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If I have a static member variable in my class, where should I initialize it, and set all of its properties?

class Foo
{
    static public Timer t;
    private int foo;

    public Foo(int f)
    {
        this.foo = f;
    }
}

As you can see, my class has member variable private int foo which is set to match the constructor's parameter. I also got static public Timer t which is supposed to tick for each isntance of this class. Now my question is, where should I add this code:

t = new Timer();
t.Interval = 1;

Since if I add it to my class' constructor, it will be called every time when a new instance is created, which is not what I want. I could move the t = new Timer(); to the actual variable declaration like so: static public Timer t = new Timer(); but I would still have to insert t.Interval = 1; somewhere.

So the question is, how do I initialize a static member - and how do I edit its properties - only once, and not every time I create a new instance?

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5 Answers 5

up vote 3 down vote accepted

I'm going to give you slightly different advice from most of the other replies.

I'm saying that you should avoid a static constructor if possible.

The reason is one of efficiency. The details are too complex to go into here, but see these pages for details:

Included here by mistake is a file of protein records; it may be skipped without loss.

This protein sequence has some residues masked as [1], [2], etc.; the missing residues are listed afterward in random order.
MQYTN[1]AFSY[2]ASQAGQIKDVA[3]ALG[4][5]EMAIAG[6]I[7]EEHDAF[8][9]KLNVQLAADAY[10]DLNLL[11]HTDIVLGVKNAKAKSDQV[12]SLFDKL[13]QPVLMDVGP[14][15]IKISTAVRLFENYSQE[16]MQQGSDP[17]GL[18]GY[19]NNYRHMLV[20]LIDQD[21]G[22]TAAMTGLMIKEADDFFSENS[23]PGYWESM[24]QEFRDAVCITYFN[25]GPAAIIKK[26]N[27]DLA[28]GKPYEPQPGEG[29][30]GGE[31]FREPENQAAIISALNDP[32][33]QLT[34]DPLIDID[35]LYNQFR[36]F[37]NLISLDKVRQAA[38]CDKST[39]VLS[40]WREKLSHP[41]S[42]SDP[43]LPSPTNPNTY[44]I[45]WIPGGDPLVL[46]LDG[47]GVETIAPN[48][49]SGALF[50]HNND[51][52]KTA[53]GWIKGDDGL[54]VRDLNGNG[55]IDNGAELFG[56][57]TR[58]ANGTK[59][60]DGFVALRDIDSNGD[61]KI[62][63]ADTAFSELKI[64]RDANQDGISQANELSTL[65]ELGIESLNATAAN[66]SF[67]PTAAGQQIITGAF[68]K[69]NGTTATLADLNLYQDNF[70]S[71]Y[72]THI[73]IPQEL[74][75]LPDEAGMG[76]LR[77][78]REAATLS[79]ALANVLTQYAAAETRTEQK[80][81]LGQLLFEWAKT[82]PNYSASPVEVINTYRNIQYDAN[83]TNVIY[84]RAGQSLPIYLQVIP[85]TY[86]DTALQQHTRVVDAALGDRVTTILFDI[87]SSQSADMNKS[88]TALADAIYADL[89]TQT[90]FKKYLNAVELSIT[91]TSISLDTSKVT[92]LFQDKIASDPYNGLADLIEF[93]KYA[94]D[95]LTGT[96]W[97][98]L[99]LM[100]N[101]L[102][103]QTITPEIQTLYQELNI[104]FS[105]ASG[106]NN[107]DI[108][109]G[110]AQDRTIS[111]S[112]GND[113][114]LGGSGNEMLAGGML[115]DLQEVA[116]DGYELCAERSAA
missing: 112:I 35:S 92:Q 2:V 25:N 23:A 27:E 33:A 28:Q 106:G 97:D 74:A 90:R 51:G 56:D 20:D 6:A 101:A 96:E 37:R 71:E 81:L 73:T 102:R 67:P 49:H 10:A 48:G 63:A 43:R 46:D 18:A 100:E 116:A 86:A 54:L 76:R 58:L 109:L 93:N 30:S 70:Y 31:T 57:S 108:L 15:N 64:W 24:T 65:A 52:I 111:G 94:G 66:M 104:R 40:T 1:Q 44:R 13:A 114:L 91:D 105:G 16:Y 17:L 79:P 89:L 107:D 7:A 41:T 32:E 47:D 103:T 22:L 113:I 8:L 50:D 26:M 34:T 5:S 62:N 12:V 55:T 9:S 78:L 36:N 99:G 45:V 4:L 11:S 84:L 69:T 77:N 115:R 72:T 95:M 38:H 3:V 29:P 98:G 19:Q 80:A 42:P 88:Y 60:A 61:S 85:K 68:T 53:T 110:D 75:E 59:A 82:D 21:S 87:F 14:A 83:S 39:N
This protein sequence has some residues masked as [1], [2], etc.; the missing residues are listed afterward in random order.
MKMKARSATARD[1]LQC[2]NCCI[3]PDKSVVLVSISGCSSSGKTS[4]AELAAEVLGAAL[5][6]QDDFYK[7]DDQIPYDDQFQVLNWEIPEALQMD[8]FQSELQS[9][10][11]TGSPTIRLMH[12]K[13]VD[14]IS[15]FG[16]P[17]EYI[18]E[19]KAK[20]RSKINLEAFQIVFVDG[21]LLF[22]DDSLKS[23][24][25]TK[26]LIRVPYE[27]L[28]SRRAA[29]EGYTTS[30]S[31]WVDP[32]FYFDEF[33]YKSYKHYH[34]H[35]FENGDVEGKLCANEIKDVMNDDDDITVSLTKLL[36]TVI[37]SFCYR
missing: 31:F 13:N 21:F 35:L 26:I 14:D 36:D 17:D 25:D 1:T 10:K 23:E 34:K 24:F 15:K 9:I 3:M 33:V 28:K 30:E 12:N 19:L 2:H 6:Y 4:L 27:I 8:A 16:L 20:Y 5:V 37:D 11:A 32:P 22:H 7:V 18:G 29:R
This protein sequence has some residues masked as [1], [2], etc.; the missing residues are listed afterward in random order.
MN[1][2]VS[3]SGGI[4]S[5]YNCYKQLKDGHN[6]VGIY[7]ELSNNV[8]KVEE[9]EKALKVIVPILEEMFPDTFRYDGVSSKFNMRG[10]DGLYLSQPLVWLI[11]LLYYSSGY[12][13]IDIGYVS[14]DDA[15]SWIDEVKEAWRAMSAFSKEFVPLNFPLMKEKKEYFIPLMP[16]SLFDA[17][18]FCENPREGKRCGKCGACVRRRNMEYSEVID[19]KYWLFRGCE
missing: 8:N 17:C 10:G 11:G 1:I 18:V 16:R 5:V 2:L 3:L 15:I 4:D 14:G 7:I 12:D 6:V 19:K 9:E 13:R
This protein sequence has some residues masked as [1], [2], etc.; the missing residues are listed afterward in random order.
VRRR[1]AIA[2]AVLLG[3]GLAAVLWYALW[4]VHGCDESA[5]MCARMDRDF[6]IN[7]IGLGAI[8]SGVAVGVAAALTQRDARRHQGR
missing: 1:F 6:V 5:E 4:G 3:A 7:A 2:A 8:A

http://ericlippert.com/2013/02/06/static-constructors-part-one/

http://blogs.msdn.com/b/brada/archive/2004/04/17/115300.aspx?Redirected=true

To be honest, it's probably not too much to worry about, but because it's so simple to avoid a static constructor, you should probably do so.

What you do is to write a static method which will return a value with which you can initialise your static field.

For your Timer example it would look like this:

private static Timer _timer = InitTimer();

private static Timer InitTimer()
{
    Timer result = new Timer {Interval = 100};
    return result;
}

Although for a simple initialisation like that, it's not even necessary to write a separate method, since you can just do this:

private static Timer _timer = new Timer {Interval = 100};

But in more complex situations, you can write a static method.

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That's interesting, links were useful too. Thanks :) –  user2032433 Feb 28 '13 at 12:47

You can add this code in a Static Constructor, like this:

static Foo()
{
    t = new Timer();
    t.Interval = 1;
}

From MSDN:

A static constructor is used to initialize any static data, or to perform a particular action that needs performed once only. It is called automatically before the first instance is created or any static members are referenced.

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Can I have both static AND public constructor in one class? –  user2032433 Feb 28 '13 at 11:59
    
Yes you can. The static you'll be called automatically. And the non-static will be called each time you instantiate a new object –  RMalke Feb 28 '13 at 12:00

Static Constructors are used for this.

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There are static constructors. Invoke them like this

class Foo {

static Foo(){
// initialize your timer here
}

See here.

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Here are two ways to do this:

Initialiser

static public Timer t = new Timer
{
    Interval = 1
};

Static constructor

static public Timer t;

static Foo
{
    t = new Timer();
    t.Interval = 1;
}
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